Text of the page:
Not until three years after the death of her husband Jolly, Kay dares to move back into their former home, persuaded by her new fiancée Rupert. But soon her worst expectations come true, ... See full summary »
Lewis Tater writes Wild West dime novels and dreams of actually becoming a cowboy. When he goes west to find his dream he finds himself in possession of the loot box of two crooks who tried... See full summary »
Jack is now out of jail and he meets Nick, his adolescent son. Their relationship will be complicated, because Jack has a problem with alcohol. But his love for Nick will help him to get over the past and reach his dreams.
19 years after President Timothy Keegan was assassinated, his brother Nick discovers a dying man claiming to have been the gunman. While trying to avoid his wealthy and domineering father's... See full summary »
John Heard came back from the war minus an eye, a leg and an arm. He drinks a lot and abuses his wife, who also drinks a lot. Jeff Bridges is a friend who witnesses a murder. From this point John is "after" the killer, along side the diseased sister, while Jeff doesn't really want to get involved in it. Written by
The eye patch worn by Alex Cutter (John Heard) was worn over the character's left eye. See more »
Just after Bone's car breaks down in the alleyway we see a shot of the second car pulling up behind his and stopping. In the following shot from the inside of Bone's car you can see the the headlights of the second car still moving through the back windscreen. See more »
I watched the war on TV just like everyone else, OK? Thought the same damn things, you know, what you thought when you saw a picture of a young woman with a baby lying face down in a ditch. Two gooks. You had three reactions Rich. Same as everybody else. First one was real easy. I hate the United States of America. Yeah.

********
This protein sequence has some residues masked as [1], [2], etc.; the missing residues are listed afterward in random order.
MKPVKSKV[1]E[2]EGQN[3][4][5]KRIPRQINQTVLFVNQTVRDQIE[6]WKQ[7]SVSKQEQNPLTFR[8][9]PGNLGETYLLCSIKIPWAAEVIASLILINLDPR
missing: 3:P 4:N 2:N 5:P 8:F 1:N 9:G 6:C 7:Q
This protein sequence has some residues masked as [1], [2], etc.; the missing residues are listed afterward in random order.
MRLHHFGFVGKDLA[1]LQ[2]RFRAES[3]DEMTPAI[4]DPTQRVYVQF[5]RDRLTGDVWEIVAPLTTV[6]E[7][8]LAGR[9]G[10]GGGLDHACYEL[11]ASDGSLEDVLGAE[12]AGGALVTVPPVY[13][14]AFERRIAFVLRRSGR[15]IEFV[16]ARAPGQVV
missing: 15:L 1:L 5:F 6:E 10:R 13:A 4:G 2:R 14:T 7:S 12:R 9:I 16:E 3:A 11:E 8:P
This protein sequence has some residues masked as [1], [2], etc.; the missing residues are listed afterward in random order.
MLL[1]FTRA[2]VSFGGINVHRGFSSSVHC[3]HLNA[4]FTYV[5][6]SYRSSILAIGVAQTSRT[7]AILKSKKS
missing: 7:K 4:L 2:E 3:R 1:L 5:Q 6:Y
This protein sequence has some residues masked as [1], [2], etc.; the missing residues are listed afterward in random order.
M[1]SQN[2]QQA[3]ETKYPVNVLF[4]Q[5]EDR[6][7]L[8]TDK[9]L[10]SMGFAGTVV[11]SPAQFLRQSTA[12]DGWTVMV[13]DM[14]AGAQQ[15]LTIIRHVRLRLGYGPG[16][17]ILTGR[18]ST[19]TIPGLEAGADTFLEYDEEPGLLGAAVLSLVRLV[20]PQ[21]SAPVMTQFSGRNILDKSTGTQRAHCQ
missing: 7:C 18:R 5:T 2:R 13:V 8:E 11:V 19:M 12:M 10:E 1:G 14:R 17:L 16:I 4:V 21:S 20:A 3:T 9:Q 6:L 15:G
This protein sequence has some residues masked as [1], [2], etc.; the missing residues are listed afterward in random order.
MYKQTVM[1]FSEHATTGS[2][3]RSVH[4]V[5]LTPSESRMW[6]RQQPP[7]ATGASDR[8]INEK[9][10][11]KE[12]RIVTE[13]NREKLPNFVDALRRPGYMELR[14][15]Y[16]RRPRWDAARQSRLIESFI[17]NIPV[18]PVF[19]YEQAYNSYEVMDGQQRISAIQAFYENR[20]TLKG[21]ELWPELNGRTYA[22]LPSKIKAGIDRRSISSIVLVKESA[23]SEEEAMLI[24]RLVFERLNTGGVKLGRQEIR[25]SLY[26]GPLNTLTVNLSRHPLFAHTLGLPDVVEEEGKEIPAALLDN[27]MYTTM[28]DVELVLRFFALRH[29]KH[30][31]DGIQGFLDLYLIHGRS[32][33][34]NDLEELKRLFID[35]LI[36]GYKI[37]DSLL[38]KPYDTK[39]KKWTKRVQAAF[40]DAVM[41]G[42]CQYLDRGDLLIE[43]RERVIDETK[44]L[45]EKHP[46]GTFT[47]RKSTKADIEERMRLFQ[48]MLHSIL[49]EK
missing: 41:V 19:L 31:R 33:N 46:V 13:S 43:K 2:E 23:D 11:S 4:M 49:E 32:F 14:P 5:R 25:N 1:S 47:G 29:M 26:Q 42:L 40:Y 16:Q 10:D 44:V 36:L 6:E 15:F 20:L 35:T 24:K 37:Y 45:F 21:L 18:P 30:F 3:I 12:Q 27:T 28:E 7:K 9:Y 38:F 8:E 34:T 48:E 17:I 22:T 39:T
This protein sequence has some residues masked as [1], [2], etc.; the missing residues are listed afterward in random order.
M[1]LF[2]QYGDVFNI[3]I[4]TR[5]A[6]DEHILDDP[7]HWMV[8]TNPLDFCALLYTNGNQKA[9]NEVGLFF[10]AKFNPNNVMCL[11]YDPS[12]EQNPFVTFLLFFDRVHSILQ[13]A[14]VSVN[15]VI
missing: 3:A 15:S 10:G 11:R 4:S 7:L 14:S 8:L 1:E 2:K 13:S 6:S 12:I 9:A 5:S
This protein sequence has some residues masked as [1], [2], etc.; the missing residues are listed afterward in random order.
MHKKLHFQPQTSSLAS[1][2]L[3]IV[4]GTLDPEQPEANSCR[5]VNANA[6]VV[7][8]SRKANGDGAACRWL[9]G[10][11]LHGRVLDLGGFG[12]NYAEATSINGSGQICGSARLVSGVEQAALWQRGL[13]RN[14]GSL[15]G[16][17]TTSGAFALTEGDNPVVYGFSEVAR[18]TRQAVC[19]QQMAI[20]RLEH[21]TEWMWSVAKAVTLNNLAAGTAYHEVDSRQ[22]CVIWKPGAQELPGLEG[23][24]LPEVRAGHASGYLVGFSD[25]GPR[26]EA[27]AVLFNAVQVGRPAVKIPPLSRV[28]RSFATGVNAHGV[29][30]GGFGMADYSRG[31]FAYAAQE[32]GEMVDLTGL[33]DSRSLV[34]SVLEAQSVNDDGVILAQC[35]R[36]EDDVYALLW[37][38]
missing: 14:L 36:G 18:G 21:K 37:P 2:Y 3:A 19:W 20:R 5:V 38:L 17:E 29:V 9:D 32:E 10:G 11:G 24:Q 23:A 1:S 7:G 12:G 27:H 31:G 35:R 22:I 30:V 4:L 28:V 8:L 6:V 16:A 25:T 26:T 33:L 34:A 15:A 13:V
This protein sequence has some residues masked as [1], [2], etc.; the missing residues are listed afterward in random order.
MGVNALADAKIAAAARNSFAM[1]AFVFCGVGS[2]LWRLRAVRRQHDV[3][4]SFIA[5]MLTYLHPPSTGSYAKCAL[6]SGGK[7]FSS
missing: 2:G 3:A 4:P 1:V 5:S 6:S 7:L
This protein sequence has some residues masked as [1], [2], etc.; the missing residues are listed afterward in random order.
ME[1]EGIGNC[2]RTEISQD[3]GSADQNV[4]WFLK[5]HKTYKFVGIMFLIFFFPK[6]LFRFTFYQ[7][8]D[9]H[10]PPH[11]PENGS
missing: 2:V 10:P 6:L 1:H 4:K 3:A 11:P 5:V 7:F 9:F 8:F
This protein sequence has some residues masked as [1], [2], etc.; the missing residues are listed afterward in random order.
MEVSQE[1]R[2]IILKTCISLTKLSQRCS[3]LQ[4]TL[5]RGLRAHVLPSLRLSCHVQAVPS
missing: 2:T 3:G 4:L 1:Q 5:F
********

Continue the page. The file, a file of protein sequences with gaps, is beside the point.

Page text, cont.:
You see the same damn thing the next day and you move up a notch. There is no God. But you know what you finally say, what everybody finally says. No matter what. I'm...
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Cutter's Way cannot be overpraised. This movie is a masterpiece of the first order. Ivan Passer, a compatriot of Milos Forman, came to the USA as an experienced Czech movie director. Not unlike Alfred Hitchcock or some German directors 30 years before him, he seems to have made a thorough analysis of the American social conditions and general manners. He then transformed his findings into movies. Two of them I know deal with New York. They are appropriately gritty. The setting of Cutter's way is a Californian beach community for the rich and beautiful and the movie is appropriately glossy. The whole story takes place in those paradisiac locales. They are presented like an enchanted kingdom, a country of its own.
Under the glossy surface, there is a darker side to the place. There is prostitution, drug abuse and murder. Cutter, living on the fringes of the enchanted kingdom, sees that more clearly than everyone else. He has his own code of chivalry by which he wants to live. He develops conspirational theories and strains to convert them into hard facts. The world around him, populated by indifferent, amoral rich and beautiful people, does not understand him, does not even want to listen, laughs at him. So Cutter mounts a white stallion and rides a charge.
Repeatedly the film slips into surrealistic situations, in which the impression made on the viewers is more relevant than the storyline. This technique was well known in the forties (e.g. in film noir), present day audience are less used to it. In the earlier days of film making, surrealism was created on a soundstage, and the change between reality and "dream" became immediately clear. Passer uses real locations for situations removed from reality a daring experiment that rewards the viewers with hauntingly beautiful pictures but might also confuse many. The director took this risk and we are rewarded with a magnificent picture about a distinguished slice of America. I predict: Cutters way will one day become an honored classic.
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